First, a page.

It may sound counterintuitive, but to get the best harvest of apples and some other fruit, we actually need to remove some of the fruit – a technique known as thinning. In this short video, we show you exactly how, when, and why to thin fruit.
Why Thin Fruit
Many tree fruits, including apples and pears, naturally drop some of their fruits in early summer. But selectively thinning further can help prevent problems. It avoids fruits rubbing together, which can create entry points for disease, and also stops trees from cropping heavily one year, only to take the year year off—a common problem known as biennial bearing.
If they aren’t thinned, some trees such as plums can crop so heavily that branches may actually snap under the weight.
Thinning enables the fruits that remain to grow into bigger, healthier fruits. Fewer, larger fruits are usually more useful than lots of tiny fruits.
How to Thin an Apple Tree
Use sharp pruners or scissors to thin apples. Clusters of fruits should be thinned to just one or two fruits. First remove any misshapen or damaged fruits. Then cut out the smallest fruits, and any that are badly positioned. Continue thinning until the fruits are evenly spaced, and only the biggest and healthiest are left.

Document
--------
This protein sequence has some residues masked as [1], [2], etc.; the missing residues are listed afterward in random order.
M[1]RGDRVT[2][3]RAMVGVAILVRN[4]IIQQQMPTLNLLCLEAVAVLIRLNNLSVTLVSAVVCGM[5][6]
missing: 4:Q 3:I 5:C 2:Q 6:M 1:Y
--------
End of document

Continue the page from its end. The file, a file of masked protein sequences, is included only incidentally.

Leave about 4 to 6 inches between apples of eating varieties, or 6 to 9 inches between cooking apples.
See more about taking care of your apple trees.
Thinning Other Fruit Trees
It’s not as critical to thin out pears, but it is still beneficial. Thin clusters of pears to two fruits, so there’s around 4 to 6 inches between fruits. See more about taking care of pear trees.
Thin plum fruitlets using your thumb and finger. Leave one fruit every couple of inches, or if it’s easier, one pair of plums every six inches.
Thin peaches in stages to one fruit every four inches once they are hazelnut sized, then again at golf ball size to their final spacing of 8 to 10 inches. See more about taking care of peach trees.
Thin nectarines once, to six inches apart.
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